<p>Some years ago I have written a Maple document ( already on Maple's online) on the subject of animating a simple pendulum for large angles of oscillation. This gave me the chance to test Maple command JacobiSN(time, k). I was very much pleased to see Maple do a wonderful job in getting these Jacobi's elliptic functions without a glitch.<br />Today I am back to these same functions for a similar purpose though much more sophisticated than the previous one.<br />The idea is:<br />1- to get the differential equations of motion for the Spherical Pendulum (SP),<br />2- to solve them,<br />3- to use Maple for finding the inverse of these Elliptic Integrals i.e. finding the displacement z as function of time,<br />4- to get a set of coordinates [x, y, z] for the positions of the bob at different times for plotting,<br />5- finally to work out the necessary steps for the purpose of animation.<br />It turns out that even with only 3 oscillations where each is defined with only 20 positions of the bob for a total of 60 points on the graph, the animation is so overwhelming that Maple reports:<br /> " the length of the output exceeds 1 million".<br />Not withstanding this warning, Maple did a perfect job by getting the animation to my satisfaction. <br />Note that with only 60 positions of the bob, the present article length is equal to 11.3 MB! To be able to upload it, I have to save it without running the last command related to the animation. Doing so I reduced it to a mere 570 KB.<br /><br />It was tiring to get through a jumble of formulas, calculations and programming so I wonder why I have to go through all this trouble to get this animation and yet one can get the same thing with much better animation from the internet. I think the reason is the challenge to be able to do things that others have done before and secondly the idea of creating something form nothing then to see it working as expected, gives (at least to me) a great deal of pleasure and satisfaction.<br />This is beside the fact that, to my knowledge, no such animation for (SP) has been published on Maple online with detailed calculations & programming as I did.<br /><br /></p><img src="/view.aspx?si=132143/433082\Spherical_Pendulum_p.jpg" alt="Spherical Pendulum with Animation" align="left"/><p>Some years ago I have written a Maple document ( already on Maple's online) on the subject of animating a simple pendulum for large angles of oscillation. This gave me the chance to test Maple command JacobiSN(time, k). I was very much pleased to see Maple do a wonderful job in getting these Jacobi's elliptic functions without a glitch.<br />Today I am back to these same functions for a similar purpose though much more sophisticated than the previous one.<br />The idea is:<br />1- to get the differential equations of motion for the Spherical Pendulum (SP),<br />2- to solve them,<br />3- to use Maple for finding the inverse of these Elliptic Integrals i.e. finding the displacement z as function of time,<br />4- to get a set of coordinates [x, y, z] for the positions of the bob at different times for plotting,<br />5- finally to work out the necessary steps for the purpose of animation.<br />It turns out that even with only 3 oscillations where each is defined with only 20 positions of the bob for a total of 60 points on the graph, the animation is so overwhelming that Maple reports:<br /> " the length of the output exceeds 1 million".<br />Not withstanding this warning, Maple did a perfect job by getting the animation to my satisfaction. <br />Note that with only 60 positions of the bob, the present article length is equal to 11.3 MB! To be able to upload it, I have to save it without running the last command related to the animation. Doing so I reduced it to a mere 570 KB.<br /><br />It was tiring to get through a jumble of formulas, calculations and programming so I wonder why I have to go through all this trouble to get this animation and yet one can get the same thing with much better animation from the internet. I think the reason is the challenge to be able to do things that others have done before and secondly the idea of creating something form nothing then to see it working as expected, gives (at least to me) a great deal of pleasure and satisfaction.<br />This is beside the fact that, to my knowledge, no such animation for (SP) has been published on Maple online with detailed calculations & programming as I did.<br /><br /></p>132143Mon, 26 Mar 2012 04:00:00 ZDr. Ahmed BaroudyDr. Ahmed BaroudyClassroom Tips and Techniques: An Undamped Coupled Oscillator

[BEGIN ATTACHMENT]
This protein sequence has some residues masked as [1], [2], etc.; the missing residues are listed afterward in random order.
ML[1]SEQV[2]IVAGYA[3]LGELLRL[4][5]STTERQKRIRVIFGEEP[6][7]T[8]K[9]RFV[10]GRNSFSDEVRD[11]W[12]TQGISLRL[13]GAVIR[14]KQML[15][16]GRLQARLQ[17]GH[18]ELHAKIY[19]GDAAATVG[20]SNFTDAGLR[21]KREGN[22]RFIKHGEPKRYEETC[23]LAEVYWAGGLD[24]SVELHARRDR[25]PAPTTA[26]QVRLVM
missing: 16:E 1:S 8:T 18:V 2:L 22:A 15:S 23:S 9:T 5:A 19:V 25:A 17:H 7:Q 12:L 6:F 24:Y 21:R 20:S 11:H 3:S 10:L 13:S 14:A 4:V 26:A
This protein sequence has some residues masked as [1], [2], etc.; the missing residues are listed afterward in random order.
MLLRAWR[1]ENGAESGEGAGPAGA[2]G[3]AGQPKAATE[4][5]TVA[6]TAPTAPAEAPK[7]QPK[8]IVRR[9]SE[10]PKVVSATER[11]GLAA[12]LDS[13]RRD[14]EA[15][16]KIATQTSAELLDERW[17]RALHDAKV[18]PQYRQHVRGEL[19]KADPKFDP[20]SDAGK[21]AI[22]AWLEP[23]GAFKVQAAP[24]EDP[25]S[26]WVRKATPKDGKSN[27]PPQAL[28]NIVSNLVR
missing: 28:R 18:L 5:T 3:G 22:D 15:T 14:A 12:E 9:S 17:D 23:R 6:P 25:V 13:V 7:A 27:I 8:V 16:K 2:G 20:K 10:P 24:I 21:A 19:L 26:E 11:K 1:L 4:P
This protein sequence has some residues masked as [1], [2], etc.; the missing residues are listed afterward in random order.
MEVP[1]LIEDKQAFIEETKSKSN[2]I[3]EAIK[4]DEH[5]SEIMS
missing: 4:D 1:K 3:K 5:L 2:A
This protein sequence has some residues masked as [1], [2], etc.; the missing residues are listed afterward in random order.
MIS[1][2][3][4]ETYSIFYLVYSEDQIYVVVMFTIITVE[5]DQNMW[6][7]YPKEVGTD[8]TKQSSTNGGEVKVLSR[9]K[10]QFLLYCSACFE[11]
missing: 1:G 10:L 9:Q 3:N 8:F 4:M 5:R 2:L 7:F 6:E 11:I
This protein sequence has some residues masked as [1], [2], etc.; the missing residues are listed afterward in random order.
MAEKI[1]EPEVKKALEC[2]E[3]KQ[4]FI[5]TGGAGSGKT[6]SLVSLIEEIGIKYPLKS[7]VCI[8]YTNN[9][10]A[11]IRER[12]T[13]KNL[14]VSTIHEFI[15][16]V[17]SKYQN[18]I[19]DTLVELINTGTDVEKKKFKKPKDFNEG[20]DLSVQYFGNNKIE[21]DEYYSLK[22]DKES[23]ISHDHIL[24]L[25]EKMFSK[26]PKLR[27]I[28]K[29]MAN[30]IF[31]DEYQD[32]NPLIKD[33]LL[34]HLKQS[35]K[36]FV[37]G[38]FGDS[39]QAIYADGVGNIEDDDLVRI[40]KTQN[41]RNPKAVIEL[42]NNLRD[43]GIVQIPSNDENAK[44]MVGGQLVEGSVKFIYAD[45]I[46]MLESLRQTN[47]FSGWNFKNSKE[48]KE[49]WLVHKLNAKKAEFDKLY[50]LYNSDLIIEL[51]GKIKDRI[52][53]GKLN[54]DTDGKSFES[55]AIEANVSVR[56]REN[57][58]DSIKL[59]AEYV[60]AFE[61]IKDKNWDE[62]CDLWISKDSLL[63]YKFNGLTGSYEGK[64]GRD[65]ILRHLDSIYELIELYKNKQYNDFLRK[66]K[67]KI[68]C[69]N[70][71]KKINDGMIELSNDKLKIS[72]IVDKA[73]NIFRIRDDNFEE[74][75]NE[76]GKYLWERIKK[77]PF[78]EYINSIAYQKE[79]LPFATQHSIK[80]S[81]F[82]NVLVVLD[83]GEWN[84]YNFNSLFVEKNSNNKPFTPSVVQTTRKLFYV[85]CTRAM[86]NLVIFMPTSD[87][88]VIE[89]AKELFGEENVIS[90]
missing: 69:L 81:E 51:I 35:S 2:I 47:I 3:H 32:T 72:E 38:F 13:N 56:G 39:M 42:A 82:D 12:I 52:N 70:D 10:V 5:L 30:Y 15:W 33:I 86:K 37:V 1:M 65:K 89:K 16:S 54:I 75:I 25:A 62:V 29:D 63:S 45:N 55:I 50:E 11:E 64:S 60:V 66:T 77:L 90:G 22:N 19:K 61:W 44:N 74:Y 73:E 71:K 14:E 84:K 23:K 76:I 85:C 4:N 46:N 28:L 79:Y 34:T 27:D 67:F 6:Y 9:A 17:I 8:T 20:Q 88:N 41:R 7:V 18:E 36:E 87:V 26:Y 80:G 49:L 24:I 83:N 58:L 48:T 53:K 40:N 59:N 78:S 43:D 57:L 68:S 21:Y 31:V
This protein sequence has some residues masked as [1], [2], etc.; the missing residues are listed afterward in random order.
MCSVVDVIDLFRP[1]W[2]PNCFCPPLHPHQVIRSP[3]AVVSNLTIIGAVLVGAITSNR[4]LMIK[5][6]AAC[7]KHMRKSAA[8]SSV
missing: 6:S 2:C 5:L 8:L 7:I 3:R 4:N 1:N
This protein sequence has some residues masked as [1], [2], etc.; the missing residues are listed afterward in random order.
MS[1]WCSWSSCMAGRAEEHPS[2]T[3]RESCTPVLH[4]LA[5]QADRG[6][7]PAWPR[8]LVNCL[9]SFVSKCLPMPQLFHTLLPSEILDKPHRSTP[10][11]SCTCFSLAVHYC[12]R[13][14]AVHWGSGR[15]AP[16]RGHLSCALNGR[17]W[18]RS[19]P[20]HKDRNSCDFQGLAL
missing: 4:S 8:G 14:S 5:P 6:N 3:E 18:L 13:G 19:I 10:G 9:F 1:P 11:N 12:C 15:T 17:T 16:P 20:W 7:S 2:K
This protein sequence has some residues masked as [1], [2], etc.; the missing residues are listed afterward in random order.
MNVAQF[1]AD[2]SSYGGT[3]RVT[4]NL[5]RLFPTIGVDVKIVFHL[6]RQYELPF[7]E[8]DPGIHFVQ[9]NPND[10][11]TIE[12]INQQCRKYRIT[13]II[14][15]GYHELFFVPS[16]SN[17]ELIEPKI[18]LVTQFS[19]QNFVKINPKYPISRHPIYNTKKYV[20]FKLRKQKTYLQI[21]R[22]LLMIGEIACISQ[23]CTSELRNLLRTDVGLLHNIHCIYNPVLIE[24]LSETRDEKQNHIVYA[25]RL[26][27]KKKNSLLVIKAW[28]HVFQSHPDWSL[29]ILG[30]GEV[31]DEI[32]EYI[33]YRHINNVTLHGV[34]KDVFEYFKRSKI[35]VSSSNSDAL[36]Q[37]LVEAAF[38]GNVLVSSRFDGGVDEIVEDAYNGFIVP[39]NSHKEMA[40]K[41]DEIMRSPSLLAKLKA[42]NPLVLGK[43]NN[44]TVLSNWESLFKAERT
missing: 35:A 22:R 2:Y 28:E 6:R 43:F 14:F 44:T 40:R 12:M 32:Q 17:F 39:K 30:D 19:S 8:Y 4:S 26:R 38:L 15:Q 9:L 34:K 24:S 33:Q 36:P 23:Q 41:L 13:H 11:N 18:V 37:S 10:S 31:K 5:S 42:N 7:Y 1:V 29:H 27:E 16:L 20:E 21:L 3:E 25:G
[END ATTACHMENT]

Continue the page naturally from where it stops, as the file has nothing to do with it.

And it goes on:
http://www.maplesoft.com/applications/view.aspx?SID=129521&ref=Feed